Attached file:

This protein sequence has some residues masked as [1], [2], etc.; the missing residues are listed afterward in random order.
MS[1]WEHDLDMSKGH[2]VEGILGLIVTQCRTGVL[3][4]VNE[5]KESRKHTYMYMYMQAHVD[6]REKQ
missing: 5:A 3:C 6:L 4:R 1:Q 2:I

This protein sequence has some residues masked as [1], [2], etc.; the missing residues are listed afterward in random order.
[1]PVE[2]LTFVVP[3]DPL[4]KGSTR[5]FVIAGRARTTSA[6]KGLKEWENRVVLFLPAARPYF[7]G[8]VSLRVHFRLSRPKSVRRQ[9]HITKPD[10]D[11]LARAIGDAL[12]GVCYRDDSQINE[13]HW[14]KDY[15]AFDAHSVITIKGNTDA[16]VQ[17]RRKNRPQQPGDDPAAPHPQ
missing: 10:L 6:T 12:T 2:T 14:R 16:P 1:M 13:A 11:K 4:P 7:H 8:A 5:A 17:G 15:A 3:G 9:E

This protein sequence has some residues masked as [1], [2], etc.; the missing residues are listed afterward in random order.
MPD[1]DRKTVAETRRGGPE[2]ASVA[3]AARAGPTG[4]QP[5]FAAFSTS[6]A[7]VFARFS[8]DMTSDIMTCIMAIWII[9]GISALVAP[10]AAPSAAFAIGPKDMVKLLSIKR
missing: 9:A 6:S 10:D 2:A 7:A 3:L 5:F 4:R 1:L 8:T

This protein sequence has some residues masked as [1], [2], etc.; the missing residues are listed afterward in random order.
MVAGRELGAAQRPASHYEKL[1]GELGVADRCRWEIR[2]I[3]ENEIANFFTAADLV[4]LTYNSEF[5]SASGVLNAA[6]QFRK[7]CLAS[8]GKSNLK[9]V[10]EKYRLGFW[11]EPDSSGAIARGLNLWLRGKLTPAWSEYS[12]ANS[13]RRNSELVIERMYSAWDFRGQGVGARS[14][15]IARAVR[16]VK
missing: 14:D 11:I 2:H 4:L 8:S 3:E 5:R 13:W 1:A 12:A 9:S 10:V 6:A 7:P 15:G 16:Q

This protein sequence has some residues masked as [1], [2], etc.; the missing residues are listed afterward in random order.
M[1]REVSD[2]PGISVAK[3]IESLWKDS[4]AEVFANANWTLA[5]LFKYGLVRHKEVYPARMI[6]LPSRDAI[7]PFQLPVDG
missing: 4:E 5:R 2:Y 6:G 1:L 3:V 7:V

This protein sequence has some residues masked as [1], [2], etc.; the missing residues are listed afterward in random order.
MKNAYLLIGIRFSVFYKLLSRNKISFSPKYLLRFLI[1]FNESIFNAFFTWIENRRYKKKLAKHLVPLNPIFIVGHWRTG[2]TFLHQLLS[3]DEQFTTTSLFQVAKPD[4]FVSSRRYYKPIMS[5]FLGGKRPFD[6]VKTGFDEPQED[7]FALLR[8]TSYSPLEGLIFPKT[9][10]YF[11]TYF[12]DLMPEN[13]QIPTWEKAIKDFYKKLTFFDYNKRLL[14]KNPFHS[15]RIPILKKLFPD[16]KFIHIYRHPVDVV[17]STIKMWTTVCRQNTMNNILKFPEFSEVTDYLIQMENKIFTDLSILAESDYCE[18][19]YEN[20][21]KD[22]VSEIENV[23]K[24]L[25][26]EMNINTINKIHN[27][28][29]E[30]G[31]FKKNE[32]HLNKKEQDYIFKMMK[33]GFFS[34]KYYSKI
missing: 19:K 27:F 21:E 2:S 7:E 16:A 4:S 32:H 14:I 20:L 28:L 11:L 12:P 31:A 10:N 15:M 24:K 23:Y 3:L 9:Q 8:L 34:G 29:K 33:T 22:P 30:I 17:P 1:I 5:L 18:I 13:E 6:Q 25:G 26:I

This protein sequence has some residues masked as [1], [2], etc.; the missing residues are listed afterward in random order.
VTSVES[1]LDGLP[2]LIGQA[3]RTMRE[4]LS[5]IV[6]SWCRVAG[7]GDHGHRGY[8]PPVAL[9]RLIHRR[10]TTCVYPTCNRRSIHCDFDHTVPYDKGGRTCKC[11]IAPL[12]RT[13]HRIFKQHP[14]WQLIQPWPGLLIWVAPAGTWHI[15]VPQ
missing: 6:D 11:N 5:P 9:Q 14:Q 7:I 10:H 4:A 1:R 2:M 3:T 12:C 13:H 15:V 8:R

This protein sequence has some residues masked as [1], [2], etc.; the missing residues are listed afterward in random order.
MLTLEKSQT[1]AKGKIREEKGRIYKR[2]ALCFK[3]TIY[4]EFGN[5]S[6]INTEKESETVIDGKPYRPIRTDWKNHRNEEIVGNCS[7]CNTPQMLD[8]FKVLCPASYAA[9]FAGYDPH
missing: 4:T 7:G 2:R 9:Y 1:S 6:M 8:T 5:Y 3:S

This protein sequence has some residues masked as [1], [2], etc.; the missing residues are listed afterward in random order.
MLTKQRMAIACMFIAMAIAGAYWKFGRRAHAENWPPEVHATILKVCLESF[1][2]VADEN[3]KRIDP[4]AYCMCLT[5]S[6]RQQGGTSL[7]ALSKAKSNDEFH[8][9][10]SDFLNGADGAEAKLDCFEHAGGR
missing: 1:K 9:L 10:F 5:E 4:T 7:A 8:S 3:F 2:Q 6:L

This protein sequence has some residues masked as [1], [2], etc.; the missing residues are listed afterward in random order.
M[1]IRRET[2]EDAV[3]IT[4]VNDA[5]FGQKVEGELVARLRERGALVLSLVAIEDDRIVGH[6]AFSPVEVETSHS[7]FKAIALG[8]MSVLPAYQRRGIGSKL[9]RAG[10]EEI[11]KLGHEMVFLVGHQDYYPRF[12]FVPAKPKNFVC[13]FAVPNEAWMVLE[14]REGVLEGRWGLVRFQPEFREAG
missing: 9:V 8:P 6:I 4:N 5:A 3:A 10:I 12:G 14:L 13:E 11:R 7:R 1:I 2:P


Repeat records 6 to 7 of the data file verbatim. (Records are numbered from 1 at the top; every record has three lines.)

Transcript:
This protein sequence has some residues masked as [1], [2], etc.; the missing residues are listed afterward in random order.
MKNAYLLIGIRFSVFYKLLSRNKISFSPKYLLRFLI[1]FNESIFNAFFTWIENRRYKKKLAKHLVPLNPIFIVGHWRTG[2]TFLHQLLS[3]DEQFTTTSLFQVAKPD[4]FVSSRRYYKPIMS[5]FLGGKRPFD[6]VKTGFDEPQED[7]FALLR[8]TSYSPLEGLIFPKT[9][10]YF[11]TYF[12]DLMPEN[13]QIPTWEKAIKDFYKKLTFFDYNKRLL[14]KNPFHS[15]RIPILKKLFPD[16]KFIHIYRHPVDVV[17]STIKMWTTVCRQNTMNNILKFPEFSEVTDYLIQMENKIFTDLSILAESDYCE[18][19]YEN[20][21]KD[22]VSEIENV[23]K[24]L[25][26]EMNINTINKIHN[27][28][29]E[30]G[31]FKKNE[32]HLNKKEQDYIFKMMK[33]GFFS[34]KYYSKI
missing: 19:K 27:F 21:E 2:S 7:E 16:A 4:S 32:H 14:I 20:L 28:L 11:L 12:P 31:A 10:N 15:M 24:K 23:Y 3:L 9:Q 8:L 34:G 29:K 33:T 22:P 30:I 17:P 1:I 5:L 18:I 13:E 6:Q 25:G 26:I

This protein sequence has some residues masked as [1], [2], etc.; the missing residues are listed afterward in random order.
VTSVES[1]LDGLP[2]LIGQA[3]RTMRE[4]LS[5]IV[6]SWCRVAG[7]GDHGHRGY[8]PPVAL[9]RLIHRR[10]TTCVYPTCNRRSIHCDFDHTVPYDKGGRTCKC[11]IAPL[12]RT[13]HRIFKQHP[14]WQLIQPWPGLLIWVAPAGTWHI[15]VPQ
missing: 6:D 11:N 5:P 9:Q 14:Q 7:I 10:H 4:A 1:R 2:M 3:T 12:C 13:H 15:V 8:R